Amid the ongoing debate over the extent to which Russian forces have actually withdrawn from near Kiev, which has not witnessed any recent shelling of the city itself (but in some suburbs outside the capital), Vladimir Putin has signed a new order that signals Russian forces are ready for further escalation inside Ukraine.
Reuters details Thursday that the new law will add 134,500 conscripts between the ages of 18 and 27 to Russia's armed forces. It comes in the context of the country's annual spring draft, but also amid widespread speculation that the military is fairing much more poorly than expected, now firmly into the second month of the Ukraine invasion.
However, Defense Minister Sergei Shoigu sought to make clear the new recruits won't be sent to any "hot spots" - meaning they are not expected to enter Ukraine - and it remains that it could take up to six months or a year to process in new military members and get them trained.
Previously Putin himself had claimed that new conscripts aren't currently "participating in hostilities" across the Ukraine border.
According to the most recent numbers from the Ministry of Defense (MoD), the Russian death toll in Ukraine is at least 1,351 killed and 3,825 wounded, as of last week. But NATO officials have said that figure is in reality in the 7,000 to 15,000 range, while Ukrainian sources and some Western media reports have suggested as many as 17,000.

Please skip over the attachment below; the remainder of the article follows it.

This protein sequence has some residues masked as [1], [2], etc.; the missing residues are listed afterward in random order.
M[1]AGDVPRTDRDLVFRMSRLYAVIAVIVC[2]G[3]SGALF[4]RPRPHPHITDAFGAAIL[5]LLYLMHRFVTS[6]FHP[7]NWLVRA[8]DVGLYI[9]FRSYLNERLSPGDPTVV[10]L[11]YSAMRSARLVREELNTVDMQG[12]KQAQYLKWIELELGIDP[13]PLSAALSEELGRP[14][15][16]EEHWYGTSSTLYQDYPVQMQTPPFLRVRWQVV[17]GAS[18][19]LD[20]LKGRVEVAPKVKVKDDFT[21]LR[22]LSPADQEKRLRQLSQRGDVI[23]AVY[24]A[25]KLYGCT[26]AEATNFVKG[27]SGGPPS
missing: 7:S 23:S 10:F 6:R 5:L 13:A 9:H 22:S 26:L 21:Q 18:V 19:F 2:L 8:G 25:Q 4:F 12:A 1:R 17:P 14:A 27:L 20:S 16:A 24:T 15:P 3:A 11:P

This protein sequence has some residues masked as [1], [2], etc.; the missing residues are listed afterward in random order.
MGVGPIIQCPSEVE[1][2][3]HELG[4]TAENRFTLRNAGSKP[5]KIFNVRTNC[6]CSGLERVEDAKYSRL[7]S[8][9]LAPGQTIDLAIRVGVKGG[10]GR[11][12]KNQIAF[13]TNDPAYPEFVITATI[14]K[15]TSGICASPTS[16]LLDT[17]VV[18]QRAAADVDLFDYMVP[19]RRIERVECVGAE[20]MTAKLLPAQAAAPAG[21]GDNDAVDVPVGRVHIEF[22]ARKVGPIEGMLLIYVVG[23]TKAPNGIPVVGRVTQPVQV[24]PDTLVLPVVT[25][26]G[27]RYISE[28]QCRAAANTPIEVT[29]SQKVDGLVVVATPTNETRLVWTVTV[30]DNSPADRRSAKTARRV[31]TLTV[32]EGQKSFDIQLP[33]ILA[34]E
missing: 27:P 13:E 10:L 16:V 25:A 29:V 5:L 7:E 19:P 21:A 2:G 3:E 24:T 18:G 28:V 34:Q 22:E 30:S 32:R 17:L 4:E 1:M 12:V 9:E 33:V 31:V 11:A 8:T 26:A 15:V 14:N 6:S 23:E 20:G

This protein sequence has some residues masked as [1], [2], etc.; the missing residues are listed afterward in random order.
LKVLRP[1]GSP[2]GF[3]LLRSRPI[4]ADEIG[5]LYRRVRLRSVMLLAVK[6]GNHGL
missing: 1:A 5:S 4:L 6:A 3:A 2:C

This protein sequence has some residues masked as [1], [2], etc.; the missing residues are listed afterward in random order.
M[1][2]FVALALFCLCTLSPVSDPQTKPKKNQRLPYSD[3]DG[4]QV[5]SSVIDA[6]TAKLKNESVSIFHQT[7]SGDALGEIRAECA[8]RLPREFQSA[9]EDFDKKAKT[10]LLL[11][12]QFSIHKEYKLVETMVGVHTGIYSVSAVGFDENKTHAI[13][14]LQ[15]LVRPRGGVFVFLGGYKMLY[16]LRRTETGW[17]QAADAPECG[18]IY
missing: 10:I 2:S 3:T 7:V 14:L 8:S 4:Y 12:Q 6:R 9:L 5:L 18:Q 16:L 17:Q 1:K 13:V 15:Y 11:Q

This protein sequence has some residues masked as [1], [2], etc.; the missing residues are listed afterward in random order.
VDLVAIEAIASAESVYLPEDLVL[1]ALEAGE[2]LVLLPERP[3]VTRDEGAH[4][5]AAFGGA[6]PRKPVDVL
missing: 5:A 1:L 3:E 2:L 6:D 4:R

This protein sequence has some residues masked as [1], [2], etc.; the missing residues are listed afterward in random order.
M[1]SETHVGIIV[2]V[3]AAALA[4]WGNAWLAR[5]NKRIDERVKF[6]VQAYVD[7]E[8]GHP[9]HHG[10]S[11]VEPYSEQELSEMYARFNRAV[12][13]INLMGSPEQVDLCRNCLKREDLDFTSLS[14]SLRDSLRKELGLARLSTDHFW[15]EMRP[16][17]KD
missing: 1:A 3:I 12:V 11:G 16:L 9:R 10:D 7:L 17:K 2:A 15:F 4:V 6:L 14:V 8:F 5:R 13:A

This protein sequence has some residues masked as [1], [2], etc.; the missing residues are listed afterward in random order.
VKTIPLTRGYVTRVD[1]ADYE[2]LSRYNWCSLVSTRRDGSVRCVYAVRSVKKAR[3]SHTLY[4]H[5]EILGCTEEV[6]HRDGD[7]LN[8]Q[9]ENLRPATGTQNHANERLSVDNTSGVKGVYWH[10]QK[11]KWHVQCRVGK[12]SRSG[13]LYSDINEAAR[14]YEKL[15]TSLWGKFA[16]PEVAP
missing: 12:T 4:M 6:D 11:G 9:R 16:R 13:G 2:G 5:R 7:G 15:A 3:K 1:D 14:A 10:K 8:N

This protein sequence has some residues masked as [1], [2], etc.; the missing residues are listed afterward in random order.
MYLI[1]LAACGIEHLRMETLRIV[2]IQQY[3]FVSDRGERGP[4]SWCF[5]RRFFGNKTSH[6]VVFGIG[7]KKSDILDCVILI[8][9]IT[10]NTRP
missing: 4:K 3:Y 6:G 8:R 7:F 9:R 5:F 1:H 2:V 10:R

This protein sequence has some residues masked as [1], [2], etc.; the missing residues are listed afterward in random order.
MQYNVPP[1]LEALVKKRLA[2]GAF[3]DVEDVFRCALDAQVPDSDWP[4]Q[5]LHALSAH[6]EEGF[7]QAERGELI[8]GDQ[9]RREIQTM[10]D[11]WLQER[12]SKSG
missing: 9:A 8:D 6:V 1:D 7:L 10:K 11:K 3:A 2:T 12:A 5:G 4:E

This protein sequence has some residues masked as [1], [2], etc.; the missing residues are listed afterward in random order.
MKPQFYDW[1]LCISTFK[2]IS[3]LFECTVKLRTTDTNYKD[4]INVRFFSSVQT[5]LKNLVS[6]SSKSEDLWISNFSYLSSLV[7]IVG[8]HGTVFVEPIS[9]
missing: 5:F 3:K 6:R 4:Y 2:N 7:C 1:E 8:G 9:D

Even if new conscripts are not sent to the front lines, a large influx of new recruits can serve to open up troop flows into the conflict, by manning crucial bases at home, and serving pressing logistical needs.
After Putin signed the law Thursday, CNN and other mainstream networks presented that it was done in direct response to massive losses on the Ukraine battlefield, however...
2/2 The reality is that the Russian President is required by law to sign a decree at the end of March setting the draft goals for the annual conscription campaign that runs from April through July. The number being drafted—some 134,000–remains unchanged from prior years.— Scott Ritter (@RealScottRitter) March 31, 2022
By the start of this week, Russia's military command had made clear that strategic efforts will focus on fully liberating the Donbas, which would require 'redeployments' from near Kiev and Chernihiv. It remains unclear if this marks a complete shift in scope, or if perhaps this was the plan from the beginning. Overnight Tuesday into Wednesday Chernihiv's mayor said the city came under "colossal attack" - suggesting there's actually been little that's changed.
Putin's War - The Daily Brief - March 31— Nathan Ruser (@Nrg8000) March 31, 2022
5 weeks ago, Russia invaded Ukraine. After some initial gains, their progress rapidly slowed. Now, every day for the past week, Ukraine has retaken more territory than it's lost.
See this thread for a series of maps and downloadable data. pic.twitter.com/MhsWKfrCDk
Kiev officials have also pointed to Russia's willingness to employ more long-range bombardment of Ukrainian cites, increasing the dangers to the civilian population, while at the same time keeping Russian ground forces at a further distance from Ukrainian resistance.